• Older natsci

      Yes, current lab reports are a waste of time, but that doesn't mean to say assessed course work would take the same form. You probably write 2-3 supervision essays a week. Would you not prefer these to count for something?

  • who needs a first

    when you have fake wabs

  • anon.

    There is a gender bias in exam results, but perpetuating these sorts of stereotypes isn't going to help. Particularly as that seems to be Cambridge's best answer as well – "oh, girls are timid, panic in exams, revise in the wrong way and don't take risks" is the general feeling, and thus you get lots of *really helpful supervisors* constantly telling their female students to "write more like a man". What they mean when they say this is "be more assertive, take more risks, and don't be afraid of showing off" – the trouble is, they assume a gendered shorthand for this which relies yet again on tired old gender binary beliefs, meaning that women feel disheartened going into their exams because they feel like they're already doomed. It's not a great way to start out.


      I psyched myself up and decided to write like a man and got a first. I did it by using excessive personal pronouns in my essay. This was manly either because men are arrogant, or because I's are phallic. I never could tell which though.

      • anon.

        I think it's the phallicism. Everyone loves a phallus.

        (I'm an English student, studying Freud. Can you tell?)

      • teeee

        This says more to me about the farcical nature of arts degree examinations.

      • grocer's apostrophe

        "because I's are"?

        why the apostrophe? there are no missing letters between "I" and "s", and it is not a possessive. Sort out your grammar. How about?

        "because "I"s are"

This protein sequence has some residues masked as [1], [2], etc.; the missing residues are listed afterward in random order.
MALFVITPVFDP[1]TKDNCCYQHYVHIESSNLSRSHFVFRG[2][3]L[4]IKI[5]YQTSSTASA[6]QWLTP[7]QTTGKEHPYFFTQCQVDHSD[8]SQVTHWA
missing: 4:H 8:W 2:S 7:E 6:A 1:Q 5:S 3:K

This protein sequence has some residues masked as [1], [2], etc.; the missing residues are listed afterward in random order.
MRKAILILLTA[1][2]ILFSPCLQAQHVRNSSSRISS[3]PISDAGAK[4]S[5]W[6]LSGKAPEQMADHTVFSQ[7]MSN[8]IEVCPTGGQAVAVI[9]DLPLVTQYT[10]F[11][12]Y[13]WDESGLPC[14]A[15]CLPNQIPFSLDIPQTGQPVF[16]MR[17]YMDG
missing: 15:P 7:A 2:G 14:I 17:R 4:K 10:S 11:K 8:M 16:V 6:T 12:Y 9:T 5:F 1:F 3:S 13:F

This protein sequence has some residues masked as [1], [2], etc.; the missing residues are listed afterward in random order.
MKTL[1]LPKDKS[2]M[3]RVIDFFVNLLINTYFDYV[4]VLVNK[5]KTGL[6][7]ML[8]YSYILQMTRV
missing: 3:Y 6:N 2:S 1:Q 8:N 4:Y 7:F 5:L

"because the letter I is"

        "because the first-person singular nominative pronoun is"

        • Nope

          That isn't a grocer's apostrophe. Apostrophes for plurals of letters are fine. Correcting grammar is pretty lame, but getting it wrong when you try is just tragic. "How about?" is not a sentence, and none of your suggestions is an improvement.

          • grocer's apostrophe

            You are wrong. Sometimes when individual letters are substituted for proper nouns (e.g. Mr X), the utilisation of an apostrophe thereafter denotes possession (e.g. Mr X's dog). The apostrophe has two functions:

            1. to denote possession

            2. to denote a contraction, substituting for one or more letters (e.g. can't = cannot)

            On no account does an apostrophe denote a plural, although where the plural is similar to the singular genetive case, the *position* of the apostrophe differentiates between singular and plural (e.g. boy's, boys').

        • SAD BUT TRUE

          Thankfully the sheer phallicity of the first-person singular nominative pronoun distracts examiners from pedantism, and possibly even destroys the concepts of grammar with its raw sexuality.

  • Girl

    I didn't get a 2i because I'm a girl and therefore stupid at exams, I got a 2i because I am lazy, which is nothing to do with my gender. Also, a third of my final year was coursework. Please don't make excuses on behalf of females, it's not helpful.

  • Geographer

    I get very excited over a new pack of felt-tips.

  • Smug…